What do we really know about our world? What is fact and what is opinion? What is knowledge and what is belief, and can we know the difference? Isn’t science about facts and religion about faith? Well, not entirely. Science, with all of its trappings of mathematics, still is subject to interpretation, ie, belief, based on assumptions. There is as much faith in science as in anything else we do. Consensus and computer models do not change a belief into a fact.
DO WE KNOW:
- that there was a Big Bang that started the universe?
- that black holes, parallel universes, exotic dark matter or dark energy exist ?
- how all of the elements and physical laws originated?
- how the galaxies, stars, the solar system, planets, the Earth or the moon were formed?
- the true distances to other galaxies?
- the age of the universe, our galaxy or the Earth?
- that the universe, including space itself, is expanding?
- that the fourth dimension or multiple dimensions exist?
- that a dimension known as space-time exists?
- what gravity is?
- what time is?
- what life is?
- that life spontaneously arose from a soup of chemicals?
- that all species evolved gradually from a common ancestor?
- that the mind is just a program created by the brain?
- what consciousness, thought or memory are?
- what sleep is?
- what instinct is?
- why we have free will and are not just robotic slaves to our genes?
- why we have abilities and skills that are not necessary or are detrimental to survival?
The answer to most of these and many other questions about science and our understanding of our world is MAYBE, NO, or PROBABLY NOT.
The bad news is that we don’t know as much as we thought we knew.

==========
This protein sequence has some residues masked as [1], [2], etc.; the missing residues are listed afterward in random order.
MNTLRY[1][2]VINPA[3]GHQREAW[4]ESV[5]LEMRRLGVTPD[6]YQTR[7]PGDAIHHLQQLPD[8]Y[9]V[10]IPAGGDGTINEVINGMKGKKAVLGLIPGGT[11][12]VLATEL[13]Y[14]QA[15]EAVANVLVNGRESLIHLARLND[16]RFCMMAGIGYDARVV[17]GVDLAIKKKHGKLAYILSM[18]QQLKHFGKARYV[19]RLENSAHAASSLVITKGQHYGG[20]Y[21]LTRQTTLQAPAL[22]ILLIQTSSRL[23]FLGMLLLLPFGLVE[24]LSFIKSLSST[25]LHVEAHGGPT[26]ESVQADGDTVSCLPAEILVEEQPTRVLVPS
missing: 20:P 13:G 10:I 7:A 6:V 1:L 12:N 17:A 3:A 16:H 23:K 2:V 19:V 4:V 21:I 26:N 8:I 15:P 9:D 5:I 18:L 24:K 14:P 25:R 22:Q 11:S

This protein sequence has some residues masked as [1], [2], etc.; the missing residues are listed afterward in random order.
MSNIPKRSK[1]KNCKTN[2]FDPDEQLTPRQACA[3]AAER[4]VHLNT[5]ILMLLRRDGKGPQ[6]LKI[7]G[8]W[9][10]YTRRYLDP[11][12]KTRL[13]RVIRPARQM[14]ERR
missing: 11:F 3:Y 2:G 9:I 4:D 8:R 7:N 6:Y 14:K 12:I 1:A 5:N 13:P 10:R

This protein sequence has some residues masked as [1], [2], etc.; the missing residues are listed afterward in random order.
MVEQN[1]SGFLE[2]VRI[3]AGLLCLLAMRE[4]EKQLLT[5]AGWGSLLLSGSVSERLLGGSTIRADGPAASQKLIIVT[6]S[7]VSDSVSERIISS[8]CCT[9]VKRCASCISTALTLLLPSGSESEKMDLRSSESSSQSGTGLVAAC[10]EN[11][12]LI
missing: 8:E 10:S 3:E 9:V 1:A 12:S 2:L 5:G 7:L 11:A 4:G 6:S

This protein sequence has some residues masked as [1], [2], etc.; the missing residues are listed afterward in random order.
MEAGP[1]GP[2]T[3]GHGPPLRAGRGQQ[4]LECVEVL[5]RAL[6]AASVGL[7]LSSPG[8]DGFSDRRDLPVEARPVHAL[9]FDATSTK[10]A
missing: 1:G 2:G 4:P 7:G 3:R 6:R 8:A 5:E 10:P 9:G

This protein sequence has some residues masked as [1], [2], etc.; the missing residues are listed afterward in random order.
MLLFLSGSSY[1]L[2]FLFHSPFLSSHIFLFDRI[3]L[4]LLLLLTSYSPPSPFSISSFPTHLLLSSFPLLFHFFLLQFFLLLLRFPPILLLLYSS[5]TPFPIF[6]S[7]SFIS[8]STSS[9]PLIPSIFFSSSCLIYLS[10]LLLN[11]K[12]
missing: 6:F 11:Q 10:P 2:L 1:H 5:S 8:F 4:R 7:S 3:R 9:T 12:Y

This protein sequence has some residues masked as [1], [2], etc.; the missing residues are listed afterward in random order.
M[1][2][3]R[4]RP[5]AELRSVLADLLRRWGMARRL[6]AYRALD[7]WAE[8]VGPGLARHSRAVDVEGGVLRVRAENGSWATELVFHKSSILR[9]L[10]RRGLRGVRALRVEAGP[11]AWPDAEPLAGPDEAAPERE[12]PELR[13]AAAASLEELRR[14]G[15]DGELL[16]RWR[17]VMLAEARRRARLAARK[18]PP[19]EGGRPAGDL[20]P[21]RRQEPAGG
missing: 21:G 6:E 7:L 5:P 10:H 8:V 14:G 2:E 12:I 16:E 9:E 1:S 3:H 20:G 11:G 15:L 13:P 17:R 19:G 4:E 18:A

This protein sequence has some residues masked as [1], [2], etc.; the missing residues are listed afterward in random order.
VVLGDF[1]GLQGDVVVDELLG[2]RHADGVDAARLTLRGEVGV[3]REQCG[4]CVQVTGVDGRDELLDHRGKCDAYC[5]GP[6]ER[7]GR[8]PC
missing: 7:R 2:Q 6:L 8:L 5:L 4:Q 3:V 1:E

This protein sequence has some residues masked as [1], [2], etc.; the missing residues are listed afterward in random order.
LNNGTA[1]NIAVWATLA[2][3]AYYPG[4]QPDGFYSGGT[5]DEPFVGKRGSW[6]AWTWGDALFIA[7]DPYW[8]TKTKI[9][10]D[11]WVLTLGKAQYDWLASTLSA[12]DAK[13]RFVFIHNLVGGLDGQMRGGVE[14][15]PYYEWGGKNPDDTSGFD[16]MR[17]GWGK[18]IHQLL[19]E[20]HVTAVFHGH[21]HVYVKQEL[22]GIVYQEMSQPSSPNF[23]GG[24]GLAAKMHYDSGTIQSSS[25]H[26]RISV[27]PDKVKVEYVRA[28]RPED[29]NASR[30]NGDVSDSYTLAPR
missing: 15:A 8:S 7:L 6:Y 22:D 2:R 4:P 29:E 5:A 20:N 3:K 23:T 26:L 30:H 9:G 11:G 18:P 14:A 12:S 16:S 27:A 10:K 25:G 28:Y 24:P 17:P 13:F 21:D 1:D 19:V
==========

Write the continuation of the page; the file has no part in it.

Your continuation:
The good news is that we don’t know as much as we thought we knew.
Bringing some accepted scientific “facts” or the evidence supporting them into question will not tear down our knowledge base. On the contrary, it will open doors to more exciting discoveries, unconstrained by fixed paradigms or established systems into which they must be fitted. By questioning everything, we can look at all things with fresh eyes and with minds open to all possibilities, regardless of established beliefs. This should lead to more scientific study and discoveries, not less. Robust scientific theories and real facts will be strengthened by such questioning.
Only the theories without proper basis or support will suffer. Even those will benefit from fresh approaches that may come closer to solving some of the remaining mysteries than is currently possible. It is to our benefit that true understanding can develop unconstrained by dogma. Fixed dogma tends to constrain and inhibit new knowledge, especially if the new knowledge does not fit neatly into the established picture.
“Michael Faraday warned against the tendency of the mind ‘to rest on an assumption’ and when it appears to fit in with other knowledge to forget that it has not been proved.”
W. I. B. Beveridge, The Art of Scientific Investigation
 Paradigm – A picture or view of reality into which all facts and beliefs must fit.
 Dogma –established opinion put forth as authoritative, especially without adequate grounds.